Today is Rosh Hodesh Tammuz, the beginning of the Hebrew month of Tammuz. That means that the seventeenth of Tammuz, a day of fasting in commemoration of the breaching of the walls of Jerusalem en route to the destruction of the Second Temple, is coming up in just over two weeks. I can't wait. (sarcasm) No one likes to fast, but I think it is important to remember collective tragedies by doing something; in Judaism that something is fasting.
On another topic, while I was praying today the most extraordinary thing happened! I was muttering the words of the Amidah, or Standing Prayer, central to the musaf ("additional") service for Rosh Hodesh, when all of a sudden I felt the most amazing kavana. Kavana is a word that's very hard to translate, but I think the two best attempts I've seen are "intention" and "concentration." It's something like a mix of those two. Anyway, I suddenly felt connected to all Jews before and after me, "back and back and back" as Jonas and the Giver say in Lois Lowry's The Giver, but forwards too.
Historically and traditionally, Rosh Hodesh is considered a women's holiday. I don't really know the details, and I'm a little fuzzy on how it got to be that way, but I think that's very cool.
I close with some very important prayers.
First I plead with God to bring back the kidnapped Israeli boys, using their Hebrew names, in no particular order:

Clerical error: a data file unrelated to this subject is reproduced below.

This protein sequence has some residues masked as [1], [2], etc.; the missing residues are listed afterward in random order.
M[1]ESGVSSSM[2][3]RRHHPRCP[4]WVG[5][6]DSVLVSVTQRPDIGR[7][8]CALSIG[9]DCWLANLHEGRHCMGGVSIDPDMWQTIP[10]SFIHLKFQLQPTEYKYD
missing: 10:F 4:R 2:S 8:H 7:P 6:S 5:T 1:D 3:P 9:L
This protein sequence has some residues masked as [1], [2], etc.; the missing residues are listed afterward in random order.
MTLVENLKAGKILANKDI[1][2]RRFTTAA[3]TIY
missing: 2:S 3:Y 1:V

Dearest God in Heaven Above and Earth Below, please move Heaven and Earth--whatever it takes--to return Gilad Michael ben Bat Galim (Gilad), Yaakov Naftali ben Rachel Devorah (Naftali), and Eyal ben Iris Teshurah (Eyal) to their proper homes and families, whole and healthy and strong, ASAP. You can do this, God; yes, I am begging for a miracle.
Second, I beg You, God, to find a home for "Jacob." Little "Jacob" just turned four; it's not too late but it soon will be. Come on, God, please find "Jacob's" parents!
And, of course...a picture of "Jacob":
"Don't tell God how big your storm is; tell your storm how big your God is."
I believe in God.
I believe in God.
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- I am a bipolar, Jewish young adult (had my Hebrew birthday, the one I count, and turned 23 this past January) who also suffers from Reflex Sympathetic Dystrophy. I love life and I live for my best friends: they are my purpose and my reason for trying so hard. I remain passionately devoted to those I love; I will not let my disorders make me totally self-centered. I like to read, write, and sew. My Rabbinical school plans did not work out, and I am now hoping to go into the field of Early Childhood Education. Please note: I am currently maintaining only Carried in His Hands. Enjoy!